Day 87: FCI Gains

My section of Honors Physics had their final exam today. I used some of that time to administer the FCI post-test. Since this is the first year that we have fully implemented Modeling Instruction in Honors Physics, I’m curious as to what our gains will be. Mine for this year weren’t better than my single section last year, but my sample size is too small for any conclusions to be made. I will compile the data across all sections from last year and this year and compare.

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Day 85: Capstones Almost Done

Thanks to feedback from @arundquist and @wslaton, the student trying to determine the moment of inertia for his color guard rifle was able to do so by creating a physical pendulum and using the parallel axis theorem. This is an awesome example of how colleagues on Twitter can help each other’s students. I’ll share more capstones later, but here is the Rifle Toss Capstone (the equations aren’t displaying properly, but there is a PDF at the end).


  ##expdesign ##setbacks  

Day 84: Momentum Engineering Lab

Rather than a typical lab practicum like we do for most units, we did an engineering design lab instead. Casey Rutherford shared a great lab last year where students designed, built, tested, redesigned, and rebuilt bumpers to minimize the force experienced when a cart crashes into a barrier at the end of an elevated track. Students were very engaged in the lab and quite the competitive atmosphere among groups developed. Here is the design that performed the best:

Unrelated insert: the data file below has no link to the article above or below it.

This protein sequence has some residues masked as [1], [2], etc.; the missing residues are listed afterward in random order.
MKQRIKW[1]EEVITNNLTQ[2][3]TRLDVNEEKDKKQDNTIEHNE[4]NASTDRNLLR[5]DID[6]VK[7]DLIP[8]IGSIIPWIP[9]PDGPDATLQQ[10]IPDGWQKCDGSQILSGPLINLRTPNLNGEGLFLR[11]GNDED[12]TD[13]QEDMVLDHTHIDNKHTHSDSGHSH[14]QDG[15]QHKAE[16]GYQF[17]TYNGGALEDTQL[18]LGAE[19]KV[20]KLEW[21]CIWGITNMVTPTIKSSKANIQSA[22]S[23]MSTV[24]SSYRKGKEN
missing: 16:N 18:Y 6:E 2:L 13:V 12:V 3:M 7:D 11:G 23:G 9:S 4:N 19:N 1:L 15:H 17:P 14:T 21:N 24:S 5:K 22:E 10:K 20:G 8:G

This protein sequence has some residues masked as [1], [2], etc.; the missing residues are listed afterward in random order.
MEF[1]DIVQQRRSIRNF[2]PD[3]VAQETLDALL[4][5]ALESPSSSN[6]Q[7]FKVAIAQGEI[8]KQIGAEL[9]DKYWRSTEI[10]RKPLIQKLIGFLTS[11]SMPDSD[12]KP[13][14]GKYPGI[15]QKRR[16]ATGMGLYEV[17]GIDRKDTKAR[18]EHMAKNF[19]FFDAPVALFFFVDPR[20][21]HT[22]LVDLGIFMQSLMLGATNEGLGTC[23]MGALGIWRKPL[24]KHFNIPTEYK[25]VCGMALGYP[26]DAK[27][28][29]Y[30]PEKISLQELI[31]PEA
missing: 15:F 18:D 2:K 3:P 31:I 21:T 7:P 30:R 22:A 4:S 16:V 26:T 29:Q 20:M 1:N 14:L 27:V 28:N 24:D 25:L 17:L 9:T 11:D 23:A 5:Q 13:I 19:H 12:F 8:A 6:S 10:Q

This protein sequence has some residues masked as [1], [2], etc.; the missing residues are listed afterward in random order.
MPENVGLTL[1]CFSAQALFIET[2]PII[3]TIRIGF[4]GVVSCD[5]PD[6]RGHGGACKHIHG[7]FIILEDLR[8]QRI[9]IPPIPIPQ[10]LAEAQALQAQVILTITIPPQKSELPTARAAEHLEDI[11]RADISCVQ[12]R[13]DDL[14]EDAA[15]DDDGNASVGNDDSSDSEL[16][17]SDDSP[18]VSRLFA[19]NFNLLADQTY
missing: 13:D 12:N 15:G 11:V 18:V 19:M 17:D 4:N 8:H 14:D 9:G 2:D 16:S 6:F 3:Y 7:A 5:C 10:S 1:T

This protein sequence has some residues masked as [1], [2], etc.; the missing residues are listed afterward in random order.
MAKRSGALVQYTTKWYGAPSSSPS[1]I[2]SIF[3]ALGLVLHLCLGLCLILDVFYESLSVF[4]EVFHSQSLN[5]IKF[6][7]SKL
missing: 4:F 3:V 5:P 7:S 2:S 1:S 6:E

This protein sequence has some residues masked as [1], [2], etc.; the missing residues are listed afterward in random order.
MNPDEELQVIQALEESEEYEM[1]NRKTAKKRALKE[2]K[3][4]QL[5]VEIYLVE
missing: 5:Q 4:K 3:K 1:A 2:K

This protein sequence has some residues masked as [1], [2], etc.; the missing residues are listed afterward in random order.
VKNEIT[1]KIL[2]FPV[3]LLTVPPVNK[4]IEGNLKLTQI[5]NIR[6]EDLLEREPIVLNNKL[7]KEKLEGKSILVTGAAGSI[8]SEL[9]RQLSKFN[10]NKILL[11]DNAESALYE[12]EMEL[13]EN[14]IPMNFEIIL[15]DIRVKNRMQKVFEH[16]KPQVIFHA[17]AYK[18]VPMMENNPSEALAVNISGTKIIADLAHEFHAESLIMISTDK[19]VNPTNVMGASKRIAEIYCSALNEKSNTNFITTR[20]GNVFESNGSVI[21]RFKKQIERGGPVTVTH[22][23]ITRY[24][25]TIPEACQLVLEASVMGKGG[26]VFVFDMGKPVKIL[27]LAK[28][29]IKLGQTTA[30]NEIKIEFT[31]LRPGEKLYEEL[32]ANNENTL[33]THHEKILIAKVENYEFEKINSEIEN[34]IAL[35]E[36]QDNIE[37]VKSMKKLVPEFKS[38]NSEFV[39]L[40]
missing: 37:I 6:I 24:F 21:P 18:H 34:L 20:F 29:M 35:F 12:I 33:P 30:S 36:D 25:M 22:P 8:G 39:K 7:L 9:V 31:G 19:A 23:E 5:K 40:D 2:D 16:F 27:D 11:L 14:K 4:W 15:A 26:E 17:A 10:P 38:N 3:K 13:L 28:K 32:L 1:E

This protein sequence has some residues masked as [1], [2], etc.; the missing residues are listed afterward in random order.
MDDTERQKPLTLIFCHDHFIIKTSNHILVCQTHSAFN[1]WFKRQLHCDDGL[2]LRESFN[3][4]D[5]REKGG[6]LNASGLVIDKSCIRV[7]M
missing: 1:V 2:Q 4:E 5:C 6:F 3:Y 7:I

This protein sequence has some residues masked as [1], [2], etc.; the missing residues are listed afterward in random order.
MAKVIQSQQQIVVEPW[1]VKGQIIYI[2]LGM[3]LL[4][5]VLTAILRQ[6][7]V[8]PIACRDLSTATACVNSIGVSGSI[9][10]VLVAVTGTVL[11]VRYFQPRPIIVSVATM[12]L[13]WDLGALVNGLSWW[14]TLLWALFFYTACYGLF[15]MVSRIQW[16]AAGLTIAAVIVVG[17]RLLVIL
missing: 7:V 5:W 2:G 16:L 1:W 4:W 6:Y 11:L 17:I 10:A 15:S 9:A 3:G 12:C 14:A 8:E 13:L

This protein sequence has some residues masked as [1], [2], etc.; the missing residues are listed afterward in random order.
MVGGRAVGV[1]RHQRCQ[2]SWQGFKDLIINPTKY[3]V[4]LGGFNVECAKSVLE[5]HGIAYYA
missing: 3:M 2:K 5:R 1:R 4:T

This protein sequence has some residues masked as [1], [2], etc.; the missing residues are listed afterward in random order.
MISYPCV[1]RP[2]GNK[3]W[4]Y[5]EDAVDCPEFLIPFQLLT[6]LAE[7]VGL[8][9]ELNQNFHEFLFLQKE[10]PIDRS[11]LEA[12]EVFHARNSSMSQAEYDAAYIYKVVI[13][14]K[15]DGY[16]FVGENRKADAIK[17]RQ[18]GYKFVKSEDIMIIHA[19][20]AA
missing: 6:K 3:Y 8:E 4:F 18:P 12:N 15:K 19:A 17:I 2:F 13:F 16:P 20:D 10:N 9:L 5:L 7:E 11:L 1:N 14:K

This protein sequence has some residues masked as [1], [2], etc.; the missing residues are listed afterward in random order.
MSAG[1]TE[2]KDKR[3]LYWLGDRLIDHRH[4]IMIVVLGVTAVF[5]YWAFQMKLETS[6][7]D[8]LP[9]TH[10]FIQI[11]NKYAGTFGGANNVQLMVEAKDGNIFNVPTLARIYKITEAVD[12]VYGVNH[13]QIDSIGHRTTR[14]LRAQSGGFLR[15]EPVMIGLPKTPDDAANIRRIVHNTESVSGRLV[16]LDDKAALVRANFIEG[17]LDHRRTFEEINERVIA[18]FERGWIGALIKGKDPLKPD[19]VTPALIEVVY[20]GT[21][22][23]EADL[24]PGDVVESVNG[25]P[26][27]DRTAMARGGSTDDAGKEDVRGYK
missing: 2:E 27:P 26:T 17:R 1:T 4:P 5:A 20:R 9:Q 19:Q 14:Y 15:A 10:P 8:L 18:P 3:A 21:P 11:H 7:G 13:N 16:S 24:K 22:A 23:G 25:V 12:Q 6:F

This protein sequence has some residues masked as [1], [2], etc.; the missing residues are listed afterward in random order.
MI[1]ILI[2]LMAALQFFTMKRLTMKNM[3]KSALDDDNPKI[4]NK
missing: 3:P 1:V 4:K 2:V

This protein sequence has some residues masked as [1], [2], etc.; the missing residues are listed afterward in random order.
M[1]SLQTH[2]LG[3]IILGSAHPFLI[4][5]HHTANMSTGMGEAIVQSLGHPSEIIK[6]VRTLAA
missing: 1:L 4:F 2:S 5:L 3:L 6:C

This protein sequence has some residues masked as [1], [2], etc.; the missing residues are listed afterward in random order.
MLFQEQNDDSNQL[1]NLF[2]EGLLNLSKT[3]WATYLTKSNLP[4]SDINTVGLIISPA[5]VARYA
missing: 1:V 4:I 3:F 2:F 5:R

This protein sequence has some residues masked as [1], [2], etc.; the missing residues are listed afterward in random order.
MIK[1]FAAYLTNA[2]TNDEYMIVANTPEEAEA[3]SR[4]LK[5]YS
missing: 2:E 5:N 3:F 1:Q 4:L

Here is an example measurement (red is without the bumper; blue, with):



Day 82: Should We Change the Culture of Instruction?

I’m helping to lead a Technology Integration Team at my school this year. As I’ve mentioned before, we don’t need a technology integration team, we need an instructional best practices team. I’m pleased that the direction of our team has completely shifted away from technology and is now squarely focused on instruction.

This afternoon we discussed at length what is required to change the culture of our school to make the transformation to inquiry-based learning. What are the challenges? And, critical to answer first, does this need to happen? Should we bother to try and do this?

When we meet again in January, we will each share our thoughts on the above questions. I have a lot of thinking to do and would appreciate any ideas you have as well.

I feel fortunate to work at a school with colleagues who feel passionately about instruction and tackling these large issues and administrators who promote this vision and support these efforts.